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What to Consider When Choosing a Data Room

Posted on July 5th, 2017. Posted by

What to Consider When Choosing a Data Room

At some point during your company’s growth, you will need to share sensitive data with investors and financial professionals by using a data room. In the old days, a data room was just that: a room filled with printed files and reams of paper containing patent descriptions, clinical data, and financial projections.

Today, data rooms are usually virtual. And with hackers increasing their efforts (and their ability) to steal sensitive data, it’s vital you consider security as well as service and convenience as you evaluate data room solutions.

There are several companies providing a range of services at different price levels from which to choose. We’ll look many of them here. Note that we are not endorsing a particular product or company, but merely providing an overview.

What Are Your Options?

Each company that we will mention provides access rights and auditing. Data room access rights determine who can get the file and how long the user can have access to it. Depending on what is needed, companies can then see who has accessed the files, when files were accessed, and even how many times the files were opened. Some data rooms even have timers that relay how long a file was open. Some services capture the downloader’s information within digital watermarks, so any sharing (such as printing of data) can be tracked to the person who accessed the file.

Merrill’s DataSite and Donnelly’s Venue are full-service “white glove” options. These data rooms not only allow for secure sharing of your information, but they also usually include teams of personnel in physical offices. This can include a project manager who guides you through complex SEC processes. As would be expected, pricing for these hands-on tailored services is relatively expensive. Pricing is project based (per page, for example) and negotiated in contracts. Small financial teams often turn to these high-touch providers to make sure filings are completed smoothly.

Middle range players such as Synchronoss’ Intralinks provide virtual-only data rooms designed specifically for the financial markets. Features are tailored to fundraising efforts and related SEC requirements, including various templates and task guides. This option is less expensive than the higher-end offerings.

Companies such as Box and Dropbox are file sync-and-share providers. While these offerings don’t provide specific financial workflow help, they are a very reliable way to provide and control data-sharing. They provide the same level of security. In fact, security for these services is arguably higher since the companies have only one function — keeping documents safe — whereas the larger companies provide a range of services.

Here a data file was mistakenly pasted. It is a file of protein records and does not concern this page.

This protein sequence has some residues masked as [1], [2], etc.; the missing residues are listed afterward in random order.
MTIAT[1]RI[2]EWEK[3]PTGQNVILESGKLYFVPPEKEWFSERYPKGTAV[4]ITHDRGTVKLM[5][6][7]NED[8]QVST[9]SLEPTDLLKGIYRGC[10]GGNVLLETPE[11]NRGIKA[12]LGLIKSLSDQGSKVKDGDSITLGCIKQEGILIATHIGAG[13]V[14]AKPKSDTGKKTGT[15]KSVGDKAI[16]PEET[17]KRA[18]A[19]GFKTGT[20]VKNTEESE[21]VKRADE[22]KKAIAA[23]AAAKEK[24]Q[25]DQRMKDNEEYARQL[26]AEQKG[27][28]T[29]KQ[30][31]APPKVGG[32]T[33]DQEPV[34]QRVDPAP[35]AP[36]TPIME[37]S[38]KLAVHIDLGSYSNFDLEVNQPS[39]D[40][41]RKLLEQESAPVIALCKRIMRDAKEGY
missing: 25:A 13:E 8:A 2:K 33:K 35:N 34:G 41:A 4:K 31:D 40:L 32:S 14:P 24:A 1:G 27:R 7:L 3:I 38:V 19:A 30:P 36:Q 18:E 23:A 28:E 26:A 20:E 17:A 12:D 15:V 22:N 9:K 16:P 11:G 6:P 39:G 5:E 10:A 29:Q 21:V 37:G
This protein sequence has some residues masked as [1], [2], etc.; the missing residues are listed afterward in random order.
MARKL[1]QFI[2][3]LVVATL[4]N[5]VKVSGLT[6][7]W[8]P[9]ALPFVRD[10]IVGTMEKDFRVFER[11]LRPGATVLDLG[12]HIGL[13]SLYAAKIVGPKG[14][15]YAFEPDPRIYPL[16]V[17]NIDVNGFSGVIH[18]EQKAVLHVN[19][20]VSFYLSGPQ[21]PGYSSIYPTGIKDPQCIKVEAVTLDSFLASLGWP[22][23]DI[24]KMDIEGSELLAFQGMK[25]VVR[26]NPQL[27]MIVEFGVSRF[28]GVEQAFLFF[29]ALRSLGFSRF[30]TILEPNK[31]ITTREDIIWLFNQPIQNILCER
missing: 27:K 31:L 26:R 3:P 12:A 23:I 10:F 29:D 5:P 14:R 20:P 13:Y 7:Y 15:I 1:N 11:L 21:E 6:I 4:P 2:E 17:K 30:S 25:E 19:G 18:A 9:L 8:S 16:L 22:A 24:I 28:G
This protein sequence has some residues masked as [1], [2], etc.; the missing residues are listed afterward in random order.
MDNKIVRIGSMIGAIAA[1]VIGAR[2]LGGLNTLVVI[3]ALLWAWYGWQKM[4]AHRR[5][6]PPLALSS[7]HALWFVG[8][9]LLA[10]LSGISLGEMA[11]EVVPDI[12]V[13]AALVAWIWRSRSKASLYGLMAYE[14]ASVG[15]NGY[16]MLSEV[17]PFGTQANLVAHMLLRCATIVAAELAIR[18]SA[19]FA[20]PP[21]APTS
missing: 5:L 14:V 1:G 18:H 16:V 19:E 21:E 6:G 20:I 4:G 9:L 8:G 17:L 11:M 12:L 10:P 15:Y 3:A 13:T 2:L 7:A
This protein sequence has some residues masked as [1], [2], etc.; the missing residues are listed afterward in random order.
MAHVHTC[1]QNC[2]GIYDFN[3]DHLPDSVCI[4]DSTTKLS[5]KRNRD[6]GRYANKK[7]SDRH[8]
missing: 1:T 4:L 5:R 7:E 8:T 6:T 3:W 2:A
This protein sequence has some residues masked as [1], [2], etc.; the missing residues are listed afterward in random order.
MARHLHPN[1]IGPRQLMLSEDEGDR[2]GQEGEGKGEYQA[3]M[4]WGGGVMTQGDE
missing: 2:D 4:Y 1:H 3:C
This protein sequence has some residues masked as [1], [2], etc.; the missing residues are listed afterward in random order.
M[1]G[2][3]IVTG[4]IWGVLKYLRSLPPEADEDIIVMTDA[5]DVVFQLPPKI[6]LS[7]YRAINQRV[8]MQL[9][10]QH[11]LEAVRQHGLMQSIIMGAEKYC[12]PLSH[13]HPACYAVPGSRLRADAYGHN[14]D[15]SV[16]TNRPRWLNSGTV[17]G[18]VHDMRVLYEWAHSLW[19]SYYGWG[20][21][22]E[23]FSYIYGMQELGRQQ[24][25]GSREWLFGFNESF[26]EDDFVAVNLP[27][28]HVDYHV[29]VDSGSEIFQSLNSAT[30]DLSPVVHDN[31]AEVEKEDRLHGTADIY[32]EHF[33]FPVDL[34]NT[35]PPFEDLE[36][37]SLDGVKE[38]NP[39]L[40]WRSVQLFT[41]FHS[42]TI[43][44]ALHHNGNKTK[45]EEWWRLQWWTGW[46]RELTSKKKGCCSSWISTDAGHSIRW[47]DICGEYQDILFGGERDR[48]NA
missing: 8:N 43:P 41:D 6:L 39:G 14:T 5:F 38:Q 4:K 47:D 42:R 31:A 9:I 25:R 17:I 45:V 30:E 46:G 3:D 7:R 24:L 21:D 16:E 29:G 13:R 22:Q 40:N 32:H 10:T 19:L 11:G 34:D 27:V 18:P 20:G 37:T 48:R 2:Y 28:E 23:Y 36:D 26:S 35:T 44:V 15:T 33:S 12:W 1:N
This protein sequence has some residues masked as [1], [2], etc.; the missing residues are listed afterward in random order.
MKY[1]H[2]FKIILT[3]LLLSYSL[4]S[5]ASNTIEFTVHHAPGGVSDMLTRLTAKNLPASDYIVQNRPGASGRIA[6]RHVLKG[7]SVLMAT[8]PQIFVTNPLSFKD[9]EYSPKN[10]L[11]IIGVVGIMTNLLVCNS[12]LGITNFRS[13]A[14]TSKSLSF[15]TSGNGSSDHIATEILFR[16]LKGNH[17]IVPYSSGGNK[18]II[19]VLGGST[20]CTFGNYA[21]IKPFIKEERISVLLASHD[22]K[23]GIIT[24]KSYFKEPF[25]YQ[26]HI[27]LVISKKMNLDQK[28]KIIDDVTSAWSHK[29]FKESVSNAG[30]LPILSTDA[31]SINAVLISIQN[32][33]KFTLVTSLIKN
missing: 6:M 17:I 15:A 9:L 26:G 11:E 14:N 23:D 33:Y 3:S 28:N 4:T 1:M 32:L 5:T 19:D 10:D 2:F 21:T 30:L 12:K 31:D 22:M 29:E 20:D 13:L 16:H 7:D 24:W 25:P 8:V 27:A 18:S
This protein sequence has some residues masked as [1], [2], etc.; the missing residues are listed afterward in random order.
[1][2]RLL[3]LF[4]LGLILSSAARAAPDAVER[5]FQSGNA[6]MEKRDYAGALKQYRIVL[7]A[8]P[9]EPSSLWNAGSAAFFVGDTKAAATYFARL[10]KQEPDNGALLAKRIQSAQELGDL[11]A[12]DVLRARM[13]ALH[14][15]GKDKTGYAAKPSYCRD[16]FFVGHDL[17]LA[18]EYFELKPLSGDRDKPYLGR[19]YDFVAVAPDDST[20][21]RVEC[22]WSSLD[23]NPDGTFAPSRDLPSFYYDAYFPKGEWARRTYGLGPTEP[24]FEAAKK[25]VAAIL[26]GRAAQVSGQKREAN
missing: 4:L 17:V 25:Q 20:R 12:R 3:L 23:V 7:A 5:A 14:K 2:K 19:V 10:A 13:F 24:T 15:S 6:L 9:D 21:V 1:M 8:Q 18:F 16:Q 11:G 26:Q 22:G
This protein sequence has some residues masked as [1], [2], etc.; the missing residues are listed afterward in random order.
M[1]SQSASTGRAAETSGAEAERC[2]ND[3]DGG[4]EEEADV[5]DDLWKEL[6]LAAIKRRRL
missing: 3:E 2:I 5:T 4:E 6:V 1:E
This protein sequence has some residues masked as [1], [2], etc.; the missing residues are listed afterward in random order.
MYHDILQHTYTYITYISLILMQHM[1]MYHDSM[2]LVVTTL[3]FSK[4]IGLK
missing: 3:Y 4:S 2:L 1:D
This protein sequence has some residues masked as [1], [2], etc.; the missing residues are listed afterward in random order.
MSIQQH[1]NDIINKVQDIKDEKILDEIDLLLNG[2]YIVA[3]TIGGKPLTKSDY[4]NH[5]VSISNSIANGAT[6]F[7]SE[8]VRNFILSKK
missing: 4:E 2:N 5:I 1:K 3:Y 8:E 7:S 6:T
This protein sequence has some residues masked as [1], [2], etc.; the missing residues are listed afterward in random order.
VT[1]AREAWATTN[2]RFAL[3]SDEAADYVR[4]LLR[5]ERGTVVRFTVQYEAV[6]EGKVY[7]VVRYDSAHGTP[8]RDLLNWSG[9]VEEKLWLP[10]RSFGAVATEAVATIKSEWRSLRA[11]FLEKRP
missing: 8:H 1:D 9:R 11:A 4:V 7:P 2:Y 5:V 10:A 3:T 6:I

These providers are essentially like a shared drive and are designed to have similar ease of use. Box and Dropbox are focused on providing a very user-friendly interface allowing users to access secure files easily and on multiple devices. Pricing models for these purely cloud-based services are less expensive.

Note that Box and Dropbox have business packages that provide additional features to their basic offerings, such as security access and audit logs, so you can see who has opened the files. The business editions also can offer prior versions which can be very valuable if your files were ever to get hijacked by ransomware.

When Security Is Paramount

If data is extremely sensitive and you are very concerned about security, some companies offer digital rights management. An example is Blackberry Workspaces (which, despite the name, does not require users to have Blackberry devices). With this offering, you can place controls into the file itself. This means that people who have access to the document cannot print, edit, or forward it, allowing you tight control over sharing of your information. This generally is very cumbersome for the user, who often has to install software and might be unable to view on a mobile device. Digital rights management has not seen wide adoption yet because it’s not easy to use.

Framing your news in the best light and sharing it at the right times are at the heart of any good investor relations program. But as hackers continue their assault on corporate information systems around the globe, it’s more important than ever to consider the mechanics of how information-sharing gets done.

Although you shouldn’t usually have to sacrifice convenience for investors, security should always be foremost in your mind. Fortunately, the services we’ve listed here have a good track record of keeping data safe. For more advice on best practices for sharing information, reach out.

Caroline Corner is a Managing Director on Westwicke's medical technology team. She has extensive experience in medical devices and diagnostics. She has a BS in biological systems engineering from Virginia Tech and a Ph.D. in biological engineering from Cornell University.

View full bio   |   Other posts by Caroline Corner

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